Spontaneous cutaneous umbilical endometriosis: Report of a new case with immunohistochemical study and literature review
Department of Dermatology, Edouard Herriot Hospital Group, Lyon, France. email@example.com
Endometriosis (i.e., the presence of functional endometrial tissue outside the uterine cavity) may rarely affect the skin either spontaneously or secondary to abdomino-pelvic surgery. Spontaneous cutaneous endometriosis appears most commonly on the umbilicus (Villar nodule) and manifests with a red-brown nodule that characteristically shows cyclic variations (tenderness or bleeding) with the menstrual cycle. We present herein a new case of spontaneous cutaneous endometriosis of the umbilicus that was studied immunohistochemically and review the salient clinicopathologic features of this rare condition.
The term “endometriosis” (EM) describes the presence of functional endometrial tissue outside the uterine cavity. The first description of this condition was made by the German physician, Daniel Schroen, in 1690 . Endometriosis is a chronic, mostly benign condition affecting up to 15 percent of reproductive age women , but can occur also in women in menarche and in menopause [3, 4], and exceptionally also in men after long-term hormonal therapy for prostatic tumors . The most common sites of EM are the ovaries, followed by the appendix, intestine, cervix, omentum, and the skin . Cutaneous EM (CEM) is usually secondary, following abdomino-pelvic surgery, but can rarely appear spontaneously, in the absence of prior surgery; in the latter case it shows predilection for the umbilical region. We present herein a new case of spontaneous cutaneous umbilical endometriosis that was studied immunohistochemically and review the relevant literature in order to highlight the salient features of this uncommon condition.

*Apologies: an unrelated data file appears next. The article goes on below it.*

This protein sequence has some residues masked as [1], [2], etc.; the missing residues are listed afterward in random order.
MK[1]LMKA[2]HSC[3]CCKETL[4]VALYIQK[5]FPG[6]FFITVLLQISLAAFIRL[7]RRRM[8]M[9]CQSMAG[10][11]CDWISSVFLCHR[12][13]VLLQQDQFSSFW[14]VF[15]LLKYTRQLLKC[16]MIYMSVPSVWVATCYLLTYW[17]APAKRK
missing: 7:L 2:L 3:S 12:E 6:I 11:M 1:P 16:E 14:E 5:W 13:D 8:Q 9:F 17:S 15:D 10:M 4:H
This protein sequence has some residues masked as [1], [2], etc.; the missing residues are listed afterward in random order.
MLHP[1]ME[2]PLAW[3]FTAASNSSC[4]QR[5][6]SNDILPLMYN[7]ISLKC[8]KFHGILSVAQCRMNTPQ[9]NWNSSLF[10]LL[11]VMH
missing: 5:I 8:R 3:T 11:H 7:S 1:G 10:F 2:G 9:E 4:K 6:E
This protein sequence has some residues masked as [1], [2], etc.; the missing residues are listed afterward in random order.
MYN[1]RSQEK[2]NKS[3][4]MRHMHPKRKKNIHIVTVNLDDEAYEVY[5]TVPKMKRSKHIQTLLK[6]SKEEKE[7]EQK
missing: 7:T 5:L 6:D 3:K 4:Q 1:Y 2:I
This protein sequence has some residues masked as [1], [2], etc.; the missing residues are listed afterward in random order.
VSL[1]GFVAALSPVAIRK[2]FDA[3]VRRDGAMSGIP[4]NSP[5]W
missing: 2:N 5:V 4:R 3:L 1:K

A 37-year-old woman presented with a multilobated, red-brownish nodule that had developed ten years earlier over her umbilicus (Figure 1), two years after the delivery of a single healthy baby. This lesion had slowly grown in size and was reportedly tender and exhibited occasional bleeding during the menses. The patient was otherwise healthy. A clinical diagnosis of EM was made and confirmed by a skin biopsy taken from the nodule. This showed, within the dermis, an epithelial lining made of 2-4 rows of cylindrical or polygonal cells with an eosinophilic cytoplasm and regular nuclei (Figures 2 and 3). The surrounding dermis contained a proliferation of capillary vessels and fibroblasts, as well as extravasated red-blood cells and a rather dense cell infiltrate made predominantly of macrophages containing a brown granular pigment that proved to be hemosiderin (Perls stain positive) (Figure 4). Immunohistochemically, the epithelial cells in the dermis expressed strong cytoplasmic reactivity for pan-keratin (AE1/AE3), keratin 7 (Figure 5), and nuclear reactivity for estrogen receptors (Figure 6a). A lower percentage of cells (about 20%) expressed nuclear reactivity for progesterone receptors (Figure 6b). No expression of keratin 20 or calretinin was seen. Dermal-stromal fibroblasts expressed the CD10 antigen (Figure 7).